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            Determination of renal clearance of neopterin by a pharmacokinetic approach.

            Pharmacokinetic modelling was used to determine the glomerular filtration rate and tubular secretion of neopterin, a marker for cellular immune activation. The method involves parameter identification employing the transient venous plasma concentration profiles of marker substances. By combined i.v. injection of neopterin and inulin which is excreted exclusively via glomerular filtration, neopterin was shown to be excreted in addition to glomerular filtration, by tubular secretion: clearance of inulin, 112 (S.D. 2.2) ml/liter; clearance of neopterin, 499 (S.D. 79.7) ml/min. A pilot experiment using in addition p-amino hippuric acid suggests that neopterin and p-amino hippuric acid may employ the same carrier system for tubular secretion.
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              Urinary and aminopeptidase N in the diagnosis of graft rejection after live donor renal transplantation

              An evaluation of the usefulness of urinary N-acetyl-beta-D-glucosaminidase (NAG) and aminopeptidase N (AAP) measurements in the diagnosis and prediction of acute and chronic renal allograft rejection was made. Enzyme activities were measured in 2,745 morning spot urine samples from 53 consecutive live donor renal allograft recipients up to 180 days after transplantation. Reference ranges of urinary enzyme activities in 14 recipients with normal graft function were higher than those established in a carefully selected group of healthy controls. 89 and 91% of 76 clinically diagnosed acute rejection episodes (ARE) in the remaining 39 graft recipients were accompanied by sharp increase over baseline of NAG and AAP respectively. All rejection episodes occurring in the early period after transplantation were characterised by high enzymuria. AAP was more sensitive than NAG as the magnitude of its increase over baseline was more, while NAG was more specific with less number of false positive elevations. Both enzymes were found to be equally good prognostic indices of graft loss and chronic graft deterioration. Regular monitoring of urinary NAG and AAP activities throughout the post transplant period would thus be valuable in (a) diagnosis and prediction of ARE in the early as well as late post operative period and (b) prediction of eventual graft outcome.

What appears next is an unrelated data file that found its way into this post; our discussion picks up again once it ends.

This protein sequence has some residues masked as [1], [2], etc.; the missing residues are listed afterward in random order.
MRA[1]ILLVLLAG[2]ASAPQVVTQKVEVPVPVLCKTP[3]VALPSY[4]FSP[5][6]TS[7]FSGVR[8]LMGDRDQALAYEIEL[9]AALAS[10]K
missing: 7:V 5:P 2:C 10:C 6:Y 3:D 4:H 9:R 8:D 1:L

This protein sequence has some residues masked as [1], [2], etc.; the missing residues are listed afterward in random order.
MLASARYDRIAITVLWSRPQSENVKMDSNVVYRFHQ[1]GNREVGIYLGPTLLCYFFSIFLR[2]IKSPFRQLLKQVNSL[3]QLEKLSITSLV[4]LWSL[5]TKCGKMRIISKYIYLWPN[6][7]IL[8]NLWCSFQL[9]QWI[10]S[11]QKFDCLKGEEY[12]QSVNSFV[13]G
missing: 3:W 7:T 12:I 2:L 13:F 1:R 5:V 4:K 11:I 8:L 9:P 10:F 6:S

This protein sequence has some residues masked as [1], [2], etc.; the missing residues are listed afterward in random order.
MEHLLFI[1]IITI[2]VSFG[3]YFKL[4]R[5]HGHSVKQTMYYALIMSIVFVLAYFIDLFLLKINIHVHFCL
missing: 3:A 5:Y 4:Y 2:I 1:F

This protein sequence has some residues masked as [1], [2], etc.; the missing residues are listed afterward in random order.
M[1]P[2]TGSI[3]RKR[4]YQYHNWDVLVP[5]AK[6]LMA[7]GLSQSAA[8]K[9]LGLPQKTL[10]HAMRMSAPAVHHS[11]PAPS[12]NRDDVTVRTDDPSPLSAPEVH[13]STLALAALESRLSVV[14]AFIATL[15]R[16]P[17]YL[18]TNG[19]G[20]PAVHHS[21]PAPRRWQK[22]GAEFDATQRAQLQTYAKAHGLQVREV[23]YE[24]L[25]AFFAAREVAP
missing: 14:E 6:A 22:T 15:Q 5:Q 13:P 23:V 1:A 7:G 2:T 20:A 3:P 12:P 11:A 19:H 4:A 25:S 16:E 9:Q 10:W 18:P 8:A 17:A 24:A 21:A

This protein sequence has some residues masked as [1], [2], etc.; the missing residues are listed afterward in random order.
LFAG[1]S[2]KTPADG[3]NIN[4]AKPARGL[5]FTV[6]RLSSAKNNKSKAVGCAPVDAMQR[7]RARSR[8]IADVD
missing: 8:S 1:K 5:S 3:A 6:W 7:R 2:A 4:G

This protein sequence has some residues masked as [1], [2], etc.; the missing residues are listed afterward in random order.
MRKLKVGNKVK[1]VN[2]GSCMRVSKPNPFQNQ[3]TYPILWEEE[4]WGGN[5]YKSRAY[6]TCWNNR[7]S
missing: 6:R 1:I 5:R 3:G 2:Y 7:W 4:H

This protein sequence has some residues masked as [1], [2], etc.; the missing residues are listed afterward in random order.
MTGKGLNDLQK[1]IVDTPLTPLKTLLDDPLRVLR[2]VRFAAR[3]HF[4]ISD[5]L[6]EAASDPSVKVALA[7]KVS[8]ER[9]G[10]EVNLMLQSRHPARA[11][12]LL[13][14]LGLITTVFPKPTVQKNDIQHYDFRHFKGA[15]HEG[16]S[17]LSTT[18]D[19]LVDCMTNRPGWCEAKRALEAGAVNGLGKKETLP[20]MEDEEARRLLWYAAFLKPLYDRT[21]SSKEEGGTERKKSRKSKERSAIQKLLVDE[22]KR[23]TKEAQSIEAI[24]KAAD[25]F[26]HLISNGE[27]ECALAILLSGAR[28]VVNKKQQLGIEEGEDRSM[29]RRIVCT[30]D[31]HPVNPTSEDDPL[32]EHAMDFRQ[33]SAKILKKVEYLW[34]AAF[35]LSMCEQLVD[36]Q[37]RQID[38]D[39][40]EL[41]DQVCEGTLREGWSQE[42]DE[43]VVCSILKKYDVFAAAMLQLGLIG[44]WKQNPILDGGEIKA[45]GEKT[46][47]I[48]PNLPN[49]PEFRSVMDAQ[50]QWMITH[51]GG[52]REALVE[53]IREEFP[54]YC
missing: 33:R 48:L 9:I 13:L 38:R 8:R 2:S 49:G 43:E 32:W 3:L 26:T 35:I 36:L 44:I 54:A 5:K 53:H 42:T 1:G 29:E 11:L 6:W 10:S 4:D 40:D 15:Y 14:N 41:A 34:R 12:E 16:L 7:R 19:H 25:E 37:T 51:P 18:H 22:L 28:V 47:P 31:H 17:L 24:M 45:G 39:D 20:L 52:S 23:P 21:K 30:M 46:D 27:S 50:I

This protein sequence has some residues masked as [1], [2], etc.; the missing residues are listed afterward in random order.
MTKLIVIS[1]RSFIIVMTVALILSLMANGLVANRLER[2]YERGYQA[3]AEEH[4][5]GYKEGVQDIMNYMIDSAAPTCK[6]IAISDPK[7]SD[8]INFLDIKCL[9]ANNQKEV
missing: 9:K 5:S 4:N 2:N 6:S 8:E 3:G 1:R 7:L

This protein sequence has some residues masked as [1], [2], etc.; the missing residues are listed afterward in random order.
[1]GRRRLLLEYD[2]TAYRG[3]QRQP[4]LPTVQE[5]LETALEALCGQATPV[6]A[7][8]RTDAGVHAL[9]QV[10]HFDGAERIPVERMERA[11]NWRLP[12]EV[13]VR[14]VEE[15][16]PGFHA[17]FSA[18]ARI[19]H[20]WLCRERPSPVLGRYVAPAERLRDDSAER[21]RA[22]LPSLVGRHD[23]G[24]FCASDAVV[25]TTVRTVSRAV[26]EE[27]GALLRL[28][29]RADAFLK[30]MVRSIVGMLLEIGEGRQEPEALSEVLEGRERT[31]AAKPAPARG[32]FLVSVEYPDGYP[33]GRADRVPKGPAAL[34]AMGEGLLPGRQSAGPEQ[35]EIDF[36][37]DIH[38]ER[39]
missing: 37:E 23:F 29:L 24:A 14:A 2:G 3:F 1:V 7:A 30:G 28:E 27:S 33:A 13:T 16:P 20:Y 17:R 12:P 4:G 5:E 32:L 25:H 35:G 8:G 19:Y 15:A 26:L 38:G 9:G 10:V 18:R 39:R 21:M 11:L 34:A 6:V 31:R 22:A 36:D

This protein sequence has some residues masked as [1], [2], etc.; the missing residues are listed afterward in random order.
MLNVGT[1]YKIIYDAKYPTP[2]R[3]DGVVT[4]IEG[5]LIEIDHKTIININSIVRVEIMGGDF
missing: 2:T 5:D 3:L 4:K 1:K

Author and article information

                S. Karger AG
                March 2000
                08 March 2000
                : 84
                : 3
                : 228-235
                aDepartment of Internal Medicine, Krankenhaus Barmherzige Brüder, Graz, andDepartments of bTransplant Surgery and cPhysiology, University of Innsbruck, Austria
                45582 Nephron 2000;84:228–235
                © 2000 S. Karger AG, Basel

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                Page count
                Figures: 2, Tables: 3, References: 32, Pages: 8
                Self URI (application/pdf): https://www.karger.com/Article/Pdf/45582